A remnant of the bridge, off Jefferson about a quarter mile west of Cockrell Hill, was part of the Texas Interurban Railway, a system of electric passenger trains that moved people all over Texas beginning in the early 1900s. This bridge was part of the line that came through Oak Cliff down Jefferson Boulevard and on to Fort Worth.

    In 1930, the Gulf, Colorado & Santa Fe Railroad needed an 8-mile spur to move materials to and from Cement City. But that line needed to cross the interurban line. So the rail road and Dallas County split the cost to build the 45-foot tall, 400-foot long Mountain Creek Bridge. They also excavated to lower Jefferson Boulevard and build the new railway spur between the two, creating a triple underpass. That is all explained in detail in a paper, embedded below, written by Michael Amonett, a landmark commissioner and past president of the Old Oak Cliff Conservation League.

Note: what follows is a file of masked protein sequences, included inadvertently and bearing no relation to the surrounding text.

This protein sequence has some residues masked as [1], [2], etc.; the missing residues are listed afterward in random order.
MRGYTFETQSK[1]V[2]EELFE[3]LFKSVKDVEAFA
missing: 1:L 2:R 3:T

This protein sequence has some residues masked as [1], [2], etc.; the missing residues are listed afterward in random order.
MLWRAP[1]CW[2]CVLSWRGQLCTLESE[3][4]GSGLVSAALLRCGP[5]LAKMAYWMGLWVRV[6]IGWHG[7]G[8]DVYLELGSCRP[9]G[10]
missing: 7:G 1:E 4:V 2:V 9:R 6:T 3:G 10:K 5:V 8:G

In 1951, Dallas County Commissioner Denver Seale wanted to tear down the bridge because he thought Jefferson Boulevard needed to be widened eventually. Seale told the Dallas Morning News at the time, however, that the bridge would be too expensive to destroy


  • OOCCL votes to support the Preservation of Rosemont Elementary

     OOCCL voted unanimously at their November Board meeting to support the preservation and restoration of the exterior of the oldest segment of Rosemont Elementary.

    Rosemont was built at the same time as Booker T. Washington High School, Lida Hooe Elementary and Sunset High School.  

    Booker T, Lida Hooe and Rosemont have identical facades.  Rosemont was covered up with panels in the 1970's.  The bricks can be seen behind the gutters and an official with the school says the window openings are there as well.  

    Paula Blackmon from DISD attended the meeting and said now that the bond has passed, discussion of Rosemont's new school will be moving forward and preservation will definitely be part of that discssion.